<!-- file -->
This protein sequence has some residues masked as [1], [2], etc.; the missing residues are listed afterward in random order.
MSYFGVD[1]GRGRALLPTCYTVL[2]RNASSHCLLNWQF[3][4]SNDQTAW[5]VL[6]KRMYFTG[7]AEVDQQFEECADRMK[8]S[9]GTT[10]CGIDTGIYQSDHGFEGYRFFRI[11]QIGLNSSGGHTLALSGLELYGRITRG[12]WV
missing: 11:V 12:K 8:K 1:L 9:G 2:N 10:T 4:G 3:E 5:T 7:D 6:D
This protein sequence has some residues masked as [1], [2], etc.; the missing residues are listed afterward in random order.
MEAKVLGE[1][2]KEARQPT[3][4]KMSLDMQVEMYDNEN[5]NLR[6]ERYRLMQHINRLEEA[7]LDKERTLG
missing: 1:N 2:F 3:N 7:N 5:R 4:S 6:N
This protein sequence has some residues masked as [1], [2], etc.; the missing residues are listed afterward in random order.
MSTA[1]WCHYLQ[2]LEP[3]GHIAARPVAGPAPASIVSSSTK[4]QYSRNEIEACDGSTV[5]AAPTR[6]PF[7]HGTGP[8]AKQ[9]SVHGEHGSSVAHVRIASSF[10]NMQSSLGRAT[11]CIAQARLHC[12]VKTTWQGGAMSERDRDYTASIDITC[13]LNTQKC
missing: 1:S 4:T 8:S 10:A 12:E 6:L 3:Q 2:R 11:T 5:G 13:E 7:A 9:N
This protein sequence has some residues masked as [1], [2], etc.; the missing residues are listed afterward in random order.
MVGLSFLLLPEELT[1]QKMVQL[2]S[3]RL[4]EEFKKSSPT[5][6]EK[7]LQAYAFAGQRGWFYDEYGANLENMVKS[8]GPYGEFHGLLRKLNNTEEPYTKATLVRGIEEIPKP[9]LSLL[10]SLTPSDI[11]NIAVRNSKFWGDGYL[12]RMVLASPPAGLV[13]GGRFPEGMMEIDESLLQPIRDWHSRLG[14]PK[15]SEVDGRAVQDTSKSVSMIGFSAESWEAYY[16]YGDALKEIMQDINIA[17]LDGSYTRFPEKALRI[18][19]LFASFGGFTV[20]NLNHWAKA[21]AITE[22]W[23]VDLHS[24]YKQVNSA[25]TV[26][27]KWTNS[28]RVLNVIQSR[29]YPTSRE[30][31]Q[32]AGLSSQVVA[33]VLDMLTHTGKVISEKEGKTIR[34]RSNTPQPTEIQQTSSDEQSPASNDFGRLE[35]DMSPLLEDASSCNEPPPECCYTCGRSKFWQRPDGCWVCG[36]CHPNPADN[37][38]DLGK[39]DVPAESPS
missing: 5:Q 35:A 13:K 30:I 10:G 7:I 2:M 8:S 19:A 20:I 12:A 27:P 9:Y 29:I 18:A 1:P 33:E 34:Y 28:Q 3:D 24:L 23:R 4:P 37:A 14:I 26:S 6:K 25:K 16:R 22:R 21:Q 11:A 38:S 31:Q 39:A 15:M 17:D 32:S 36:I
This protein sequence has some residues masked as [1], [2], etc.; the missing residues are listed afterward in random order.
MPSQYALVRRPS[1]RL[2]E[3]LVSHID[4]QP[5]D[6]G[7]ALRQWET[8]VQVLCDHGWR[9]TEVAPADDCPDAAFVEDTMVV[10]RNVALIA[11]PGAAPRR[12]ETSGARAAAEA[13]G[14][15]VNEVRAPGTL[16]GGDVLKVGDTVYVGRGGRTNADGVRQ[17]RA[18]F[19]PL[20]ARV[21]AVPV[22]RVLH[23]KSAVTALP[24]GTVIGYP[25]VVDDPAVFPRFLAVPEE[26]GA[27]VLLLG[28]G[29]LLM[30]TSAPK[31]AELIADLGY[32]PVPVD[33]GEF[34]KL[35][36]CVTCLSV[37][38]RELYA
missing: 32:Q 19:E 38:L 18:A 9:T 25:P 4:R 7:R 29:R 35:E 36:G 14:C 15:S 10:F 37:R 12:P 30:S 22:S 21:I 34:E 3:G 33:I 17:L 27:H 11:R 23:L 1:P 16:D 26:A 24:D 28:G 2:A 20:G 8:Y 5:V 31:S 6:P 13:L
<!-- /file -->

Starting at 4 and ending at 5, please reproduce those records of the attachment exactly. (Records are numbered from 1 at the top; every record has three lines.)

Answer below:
This protein sequence has some residues masked as [1], [2], etc.; the missing residues are listed afterward in random order.
MVGLSFLLLPEELT[1]QKMVQL[2]S[3]RL[4]EEFKKSSPT[5][6]EK[7]LQAYAFAGQRGWFYDEYGANLENMVKS[8]GPYGEFHGLLRKLNNTEEPYTKATLVRGIEEIPKP[9]LSLL[10]SLTPSDI[11]NIAVRNSKFWGDGYL[12]RMVLASPPAGLV[13]GGRFPEGMMEIDESLLQPIRDWHSRLG[14]PK[15]SEVDGRAVQDTSKSVSMIGFSAESWEAYY[16]YGDALKEIMQDINIA[17]LDGSYTRFPEKALRI[18][19]LFASFGGFTV[20]NLNHWAKA[21]AITE[22]W[23]VDLHS[24]YKQVNSA[25]TV[26][27]KWTNS[28]RVLNVIQSR[29]YPTSRE[30][31]Q[32]AGLSSQVVA[33]VLDMLTHTGKVISEKEGKTIR[34]RSNTPQPTEIQQTSSDEQSPASNDFGRLE[35]DMSPLLEDASSCNEPPPECCYTCGRSKFWQRPDGCWVCG[36]CHPNPADN[37][38]DLGK[39]DVPAESPS
missing: 5:Q 35:A 13:K 30:I 10:G 7:I 2:M 8:S 19:A 20:I 12:A 27:P 9:Y 29:I 18:A 1:P 33:E 34:Y 28:Q 3:D 24:L 23:R 4:P 37:A 14:I 26:S 6:K 25:K 16:R 22:R 21:Q 11:A 38:S 31:Q 39:A 15:M 17:D 32:S 36:I
This protein sequence has some residues masked as [1], [2], etc.; the missing residues are listed afterward in random order.
MPSQYALVRRPS[1]RL[2]E[3]LVSHID[4]QP[5]D[6]G[7]ALRQWET[8]VQVLCDHGWR[9]TEVAPADDCPDAAFVEDTMVV[10]RNVALIA[11]PGAAPRR[12]ETSGARAAAEA[13]G[14][15]VNEVRAPGTL[16]GGDVLKVGDTVYVGRGGRTNADGVRQ[17]RA[18]F[19]PL[20]ARV[21]AVPV[22]RVLH[23]KSAVTALP[24]GTVIGYP[25]VVDDPAVFPRFLAVPEE[26]GA[27]VLLLG[28]G[29]LLM[30]TSAPK[31]AELIADLGY[32]PVPVD[33]GEF[34]KL[35][36]CVTCLSV[37][38]RELYA
missing: 32:Q 19:E 38:L 18:A 9:T 25:P 4:R 7:R 29:R 35:E 36:G 14:C 15:S 10:F 37:R 12:P 30:S 22:S 21:I 34:E 3:G 33:I 17:L 27:H 11:R 23:L 1:P 16:D 26:A 24:D 28:G 2:A 20:G 8:Y 5:V 31:S 6:P 13:L